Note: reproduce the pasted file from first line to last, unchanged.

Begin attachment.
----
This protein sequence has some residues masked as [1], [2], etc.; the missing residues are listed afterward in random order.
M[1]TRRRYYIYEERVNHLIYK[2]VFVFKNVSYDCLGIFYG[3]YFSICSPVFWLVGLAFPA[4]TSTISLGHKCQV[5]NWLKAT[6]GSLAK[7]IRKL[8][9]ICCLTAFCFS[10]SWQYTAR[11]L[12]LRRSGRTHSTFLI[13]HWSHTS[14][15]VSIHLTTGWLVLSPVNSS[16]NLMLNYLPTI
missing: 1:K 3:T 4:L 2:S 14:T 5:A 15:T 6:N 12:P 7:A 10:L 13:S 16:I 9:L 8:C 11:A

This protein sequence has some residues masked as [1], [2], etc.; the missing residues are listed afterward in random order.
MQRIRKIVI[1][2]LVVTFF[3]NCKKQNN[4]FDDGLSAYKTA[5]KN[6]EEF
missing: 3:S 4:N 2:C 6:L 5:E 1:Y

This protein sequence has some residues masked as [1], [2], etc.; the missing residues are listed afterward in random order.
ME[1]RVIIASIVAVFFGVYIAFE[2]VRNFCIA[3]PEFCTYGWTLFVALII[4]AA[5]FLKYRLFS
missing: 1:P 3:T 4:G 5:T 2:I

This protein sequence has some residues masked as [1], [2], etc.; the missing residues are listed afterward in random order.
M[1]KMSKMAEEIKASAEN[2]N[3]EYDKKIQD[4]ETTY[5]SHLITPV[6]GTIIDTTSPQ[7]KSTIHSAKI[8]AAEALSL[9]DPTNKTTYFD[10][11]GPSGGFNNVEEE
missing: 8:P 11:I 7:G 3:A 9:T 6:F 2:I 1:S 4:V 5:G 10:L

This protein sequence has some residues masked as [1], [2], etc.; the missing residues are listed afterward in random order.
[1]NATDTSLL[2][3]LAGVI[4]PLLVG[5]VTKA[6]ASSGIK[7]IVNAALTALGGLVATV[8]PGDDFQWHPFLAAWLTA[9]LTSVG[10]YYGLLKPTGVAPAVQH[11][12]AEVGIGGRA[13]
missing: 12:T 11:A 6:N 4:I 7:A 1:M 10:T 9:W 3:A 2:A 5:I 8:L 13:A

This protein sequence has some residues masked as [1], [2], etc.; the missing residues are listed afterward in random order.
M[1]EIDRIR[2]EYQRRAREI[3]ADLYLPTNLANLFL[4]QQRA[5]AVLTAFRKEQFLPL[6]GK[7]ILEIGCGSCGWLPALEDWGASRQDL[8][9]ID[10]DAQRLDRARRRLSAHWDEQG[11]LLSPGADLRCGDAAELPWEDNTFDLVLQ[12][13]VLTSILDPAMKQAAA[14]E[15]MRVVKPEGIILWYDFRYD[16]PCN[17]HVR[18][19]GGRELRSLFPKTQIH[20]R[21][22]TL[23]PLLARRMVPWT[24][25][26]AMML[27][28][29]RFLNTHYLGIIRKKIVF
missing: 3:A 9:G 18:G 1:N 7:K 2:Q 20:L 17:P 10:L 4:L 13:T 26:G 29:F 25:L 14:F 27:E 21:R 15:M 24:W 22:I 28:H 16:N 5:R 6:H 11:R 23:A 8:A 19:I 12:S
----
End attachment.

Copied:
This protein sequence has some residues masked as [1], [2], etc.; the missing residues are listed afterward in random order.
M[1]TRRRYYIYEERVNHLIYK[2]VFVFKNVSYDCLGIFYG[3]YFSICSPVFWLVGLAFPA[4]TSTISLGHKCQV[5]NWLKAT[6]GSLAK[7]IRKL[8][9]ICCLTAFCFS[10]SWQYTAR[11]L[12]LRRSGRTHSTFLI[13]HWSHTS[14][15]VSIHLTTGWLVLSPVNSS[16]NLMLNYLPTI
missing: 1:K 3:T 4:L 2:S 14:T 5:A 15:T 6:N 12:P 7:A 10:L 13:S 16:I 9:L 8:C 11:A

This protein sequence has some residues masked as [1], [2], etc.; the missing residues are listed afterward in random order.
MQRIRKIVI[1][2]LVVTFF[3]NCKKQNN[4]FDDGLSAYKTA[5]KN[6]EEF
missing: 3:S 4:N 2:C 6:L 5:E 1:Y

This protein sequence has some residues masked as [1], [2], etc.; the missing residues are listed afterward in random order.
ME[1]RVIIASIVAVFFGVYIAFE[2]VRNFCIA[3]PEFCTYGWTLFVALII[4]AA[5]FLKYRLFS
missing: 1:P 3:T 4:G 5:T 2:I

This protein sequence has some residues masked as [1], [2], etc.; the missing residues are listed afterward in random order.
M[1]KMSKMAEEIKASAEN[2]N[3]EYDKKIQD[4]ETTY[5]SHLITPV[6]GTIIDTTSPQ[7]KSTIHSAKI[8]AAEALSL[9]DPTNKTTYFD[10][11]GPSGGFNNVEEE
missing: 8:P 11:I 7:G 3:A 9:T 6:F 2:I 1:S 4:V 5:G 10:L

This protein sequence has some residues masked as [1], [2], etc.; the missing residues are listed afterward in random order.
[1]NATDTSLL[2][3]LAGVI[4]PLLVG[5]VTKA[6]ASSGIK[7]IVNAALTALGGLVATV[8]PGDDFQWHPFLAAWLTA[9]LTSVG[10]YYGLLKPTGVAPAVQH[11][12]AEVGIGGRA[13]
missing: 12:T 11:A 6:N 4:I 7:A 1:M 10:T 9:W 3:A 2:A 5:I 8:L 13:A

This protein sequence has some residues masked as [1], [2], etc.; the missing residues are listed afterward in random order.
M[1]EIDRIR[2]EYQRRAREI[3]ADLYLPTNLANLFL[4]QQRA[5]AVLTAFRKEQFLPL[6]GK[7]ILEIGCGSCGWLPALEDWGASRQDL[8][9]ID[10]DAQRLDRARRRLSAHWDEQG[11]LLSPGADLRCGDAAELPWEDNTFDLVLQ[12][13]VLTSILDPAMKQAAA[14]E[15]MRVVKPEGIILWYDFRYD[16]PCN[17]HVR[18][19]GGRELRSLFPKTQIH[20]R[21][22]TL[23]PLLARRMVPWT[24][25][26]AMML[27][28][29]RFLNTHYLGIIRKKIVF
missing: 3:A 9:G 18:G 1:N 7:K 2:Q 20:L 17:P 10:L 4:L 13:T 26:G 29:F 25:L 14:F 27:E 21:R 15:M 24:W 22:I 28:H 16:N 5:R 6:H 11:R 23:A 8:A 19:I 12:S